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Cup Versus Bottle Feeding for Late Preterm Infants

This study has been completed.
Information provided by:
Cairo University Identifier:
First received: September 19, 2008
Last updated: October 30, 2008
Last verified: September 2008

The purpose of the current study is to investigate the effect of using cup feeding for preterm infants during NICU stay on breastfeeding outcomes after discharge. The following hypotheses are being tested:

  1. Infants Fed by cup during NICU stay will have higher breastfeeding proportions than infants fed by bottle
  2. Infants fed by cup during NICU stay will have higher breastfeeding behaviour score on the Preterm Infant Breastfeeding Behavior Scale than infants fed by bottle

Condition Intervention
Device: Cup Feeding
Device: Bottle Feeding

Study Type: Interventional
Study Design: Allocation: Non-Randomized
Intervention Model: Parallel Assignment
Masking: Open Label
Primary Purpose: Supportive Care
Official Title: Cup Versus Bottle Feeding for Hospitalized Late Preterm Infants in Egypt

Resource links provided by NLM:

Further study details as provided by Cairo University:

Primary Outcome Measures:
  • Breastfeeding Proportion [ Time Frame: one week ]

Enrollment: 60
Study Start Date: December 2003
Study Completion Date: August 2004
Primary Completion Date: August 2004 (Final data collection date for primary outcome measure)
Arms Assigned Interventions
Active Comparator: I
Group one received feeding by bottle as the standard method of feeding in the NICU
Device: Bottle Feeding
receiving all feeding by bottle
Other Name: bottle feeding group
Experimental: II
Group 2 received all feeding by cup
Device: Cup Feeding
using a cup feeding technique for feeding the preterm infants during NICU stay
Other Name: Cup-feeding Group

Detailed Description:

The provision of breast milk is essential for preterm infants as it provides unique health benefits that are unmatched by other types of feeding [1-3]. However, breastfeeding presents unique challenges for preterm infants that include establishing and maintaining the mothers' milk supply and transitioning the infant from gavage feeding to breastfeeding [4]. One of the issues that presents during the transition to breastfeeding is that mothers of preterm infants are rarely available for all oral feedings during hospitalization; this makes it necessary for infants to receive oral feedings by other method, usually bottle feeding.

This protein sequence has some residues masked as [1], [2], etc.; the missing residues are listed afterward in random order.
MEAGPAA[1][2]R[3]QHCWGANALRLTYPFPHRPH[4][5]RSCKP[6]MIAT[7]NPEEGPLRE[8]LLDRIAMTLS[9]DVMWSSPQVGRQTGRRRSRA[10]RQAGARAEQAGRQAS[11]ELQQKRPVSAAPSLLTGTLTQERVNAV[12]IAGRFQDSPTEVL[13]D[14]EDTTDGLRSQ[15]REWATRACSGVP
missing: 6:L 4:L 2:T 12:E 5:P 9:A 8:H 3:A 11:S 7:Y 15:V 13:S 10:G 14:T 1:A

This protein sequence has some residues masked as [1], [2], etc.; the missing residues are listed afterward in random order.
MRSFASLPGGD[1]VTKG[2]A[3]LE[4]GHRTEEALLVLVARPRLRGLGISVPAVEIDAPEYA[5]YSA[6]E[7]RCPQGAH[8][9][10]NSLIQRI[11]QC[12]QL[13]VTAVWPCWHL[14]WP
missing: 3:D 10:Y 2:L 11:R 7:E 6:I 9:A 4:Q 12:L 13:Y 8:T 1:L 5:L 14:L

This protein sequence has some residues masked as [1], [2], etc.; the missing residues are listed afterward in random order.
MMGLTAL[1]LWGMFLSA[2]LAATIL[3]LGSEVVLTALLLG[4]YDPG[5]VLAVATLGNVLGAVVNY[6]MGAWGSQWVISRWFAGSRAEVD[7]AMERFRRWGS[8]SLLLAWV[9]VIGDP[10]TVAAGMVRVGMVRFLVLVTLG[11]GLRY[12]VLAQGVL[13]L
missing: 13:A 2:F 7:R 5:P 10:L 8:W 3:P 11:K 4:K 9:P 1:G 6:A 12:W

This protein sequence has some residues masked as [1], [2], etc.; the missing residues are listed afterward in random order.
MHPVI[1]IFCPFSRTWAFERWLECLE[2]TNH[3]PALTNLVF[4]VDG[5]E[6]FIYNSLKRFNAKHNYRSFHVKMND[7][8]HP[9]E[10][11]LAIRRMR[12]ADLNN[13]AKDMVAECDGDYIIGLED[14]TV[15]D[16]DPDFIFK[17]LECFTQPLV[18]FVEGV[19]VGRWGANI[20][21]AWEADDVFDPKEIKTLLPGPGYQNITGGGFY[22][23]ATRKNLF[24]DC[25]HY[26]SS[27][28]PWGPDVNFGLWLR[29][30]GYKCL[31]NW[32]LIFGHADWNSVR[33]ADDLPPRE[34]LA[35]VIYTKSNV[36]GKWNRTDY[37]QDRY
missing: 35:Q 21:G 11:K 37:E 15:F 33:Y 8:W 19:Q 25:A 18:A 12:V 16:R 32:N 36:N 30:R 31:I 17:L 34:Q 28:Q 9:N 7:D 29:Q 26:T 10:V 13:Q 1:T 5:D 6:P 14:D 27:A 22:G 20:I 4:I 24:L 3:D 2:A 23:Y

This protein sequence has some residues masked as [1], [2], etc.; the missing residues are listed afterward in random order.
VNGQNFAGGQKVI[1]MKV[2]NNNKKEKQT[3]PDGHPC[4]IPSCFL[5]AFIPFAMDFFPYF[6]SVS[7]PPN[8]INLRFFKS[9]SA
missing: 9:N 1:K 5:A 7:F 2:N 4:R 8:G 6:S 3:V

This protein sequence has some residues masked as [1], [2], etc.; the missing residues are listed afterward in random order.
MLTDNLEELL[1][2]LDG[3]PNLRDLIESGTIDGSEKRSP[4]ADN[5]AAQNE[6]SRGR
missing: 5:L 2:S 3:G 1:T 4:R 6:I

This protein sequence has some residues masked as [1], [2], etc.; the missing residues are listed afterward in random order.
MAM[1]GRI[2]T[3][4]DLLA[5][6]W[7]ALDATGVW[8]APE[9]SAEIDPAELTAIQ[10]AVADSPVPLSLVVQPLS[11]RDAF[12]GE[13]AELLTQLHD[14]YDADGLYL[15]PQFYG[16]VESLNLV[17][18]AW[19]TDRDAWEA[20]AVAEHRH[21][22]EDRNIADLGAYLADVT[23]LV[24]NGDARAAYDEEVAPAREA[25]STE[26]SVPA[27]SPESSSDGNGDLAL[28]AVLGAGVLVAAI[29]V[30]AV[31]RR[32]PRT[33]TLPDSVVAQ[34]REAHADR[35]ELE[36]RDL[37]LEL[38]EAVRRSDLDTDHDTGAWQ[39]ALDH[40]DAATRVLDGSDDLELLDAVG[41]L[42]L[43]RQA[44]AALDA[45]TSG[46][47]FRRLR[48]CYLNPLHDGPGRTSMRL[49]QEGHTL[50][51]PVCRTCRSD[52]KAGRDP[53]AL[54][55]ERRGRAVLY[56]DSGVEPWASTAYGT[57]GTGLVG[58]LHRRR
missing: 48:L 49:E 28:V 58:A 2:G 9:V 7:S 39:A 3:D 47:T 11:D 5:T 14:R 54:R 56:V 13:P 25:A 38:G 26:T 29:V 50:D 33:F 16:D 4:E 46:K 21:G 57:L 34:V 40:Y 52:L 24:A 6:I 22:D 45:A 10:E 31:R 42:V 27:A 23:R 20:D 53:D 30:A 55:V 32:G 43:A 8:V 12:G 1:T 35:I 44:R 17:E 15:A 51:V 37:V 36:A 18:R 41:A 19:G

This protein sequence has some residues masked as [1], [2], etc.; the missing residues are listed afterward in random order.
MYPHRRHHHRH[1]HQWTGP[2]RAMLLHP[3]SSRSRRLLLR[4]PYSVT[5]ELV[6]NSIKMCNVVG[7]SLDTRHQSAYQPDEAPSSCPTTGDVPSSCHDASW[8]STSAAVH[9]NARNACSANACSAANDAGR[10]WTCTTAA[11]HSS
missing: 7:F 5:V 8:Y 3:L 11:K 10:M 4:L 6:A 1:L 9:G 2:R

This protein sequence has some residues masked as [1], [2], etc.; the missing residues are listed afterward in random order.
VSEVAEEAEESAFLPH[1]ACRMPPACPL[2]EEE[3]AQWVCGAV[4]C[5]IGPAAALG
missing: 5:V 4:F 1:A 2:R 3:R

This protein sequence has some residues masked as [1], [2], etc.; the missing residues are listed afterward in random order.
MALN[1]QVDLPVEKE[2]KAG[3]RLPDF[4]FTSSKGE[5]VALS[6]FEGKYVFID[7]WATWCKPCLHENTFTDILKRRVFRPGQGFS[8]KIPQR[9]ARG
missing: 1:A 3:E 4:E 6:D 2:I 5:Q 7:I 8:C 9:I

However, exposure of newborn infants to artificial nipples has been strongly associated with breastfeeding problems [5-9]. Frequently these problems have been explained by phenomena called nipple confusion. Nipple confusion occurs when infants are exposed to two different feeding methods, bottle and breast, resulting in the infant refusing to breastfeed. Consequently, it has been recommended that bottle feeding be avoided and that cup feeding be used for the supplementation of term as well as preterm infants.

Cup feeding is known as an alternative method of feeding breast milk to an infant using a small cup without a lip. Cup feeding is also recommended by the Baby Friendly Hospital Initiative.The use of cup was originally based on the goal of avoiding propping of bottles and also to increase bodily contact with the mother during feeding. Although cup feeding receives little mention in medical literature, and may seem to be a new technique for some, it has been used in several developing as well as developed countries. Lang, who observed cup feeding in South Nepal, implemented cup feeding in England and the practice expanded to other developed countries. Consequently cup feeding was established as a method for feeding infants who could not be breastfed from birth.


Ages Eligible for Study:   34 Weeks to 37 Weeks   (Child)
Sexes Eligible for Study:   All
Accepts Healthy Volunteers:   No

Inclusion Criteria:

  • Singleton birth
  • 34 to 37 weeks of gestation at birth
  • Maternal intention to breastfeed
  • Fed only by tube feeding

Exclusion Criteria:

  • Infants who had any condition interfering with oral feeding
  • Infants with craniofacial anomalies
  • Infants with intracranial hemorrhage
  Contacts and Locations
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Please refer to this study by its identifier: NCT00756587

Peiatric University NICU
Cairo, Egypt, 00000
Sponsors and Collaborators
Cairo University
Principal Investigator: Amel M Abouelfettoh, PhD, RN Cairo University
  More Information

Publications automatically indexed to this study by Identifier (NCT Number):
Responsible Party: Amel Abouelfettoh, Cairo University Identifier: NCT00756587     History of Changes
Other Study ID Numbers: 2004
Study First Received: September 19, 2008
Last Updated: October 30, 2008

Keywords provided by Cairo University:
Cup Feeding
late Preterm processed this record on April 24, 2017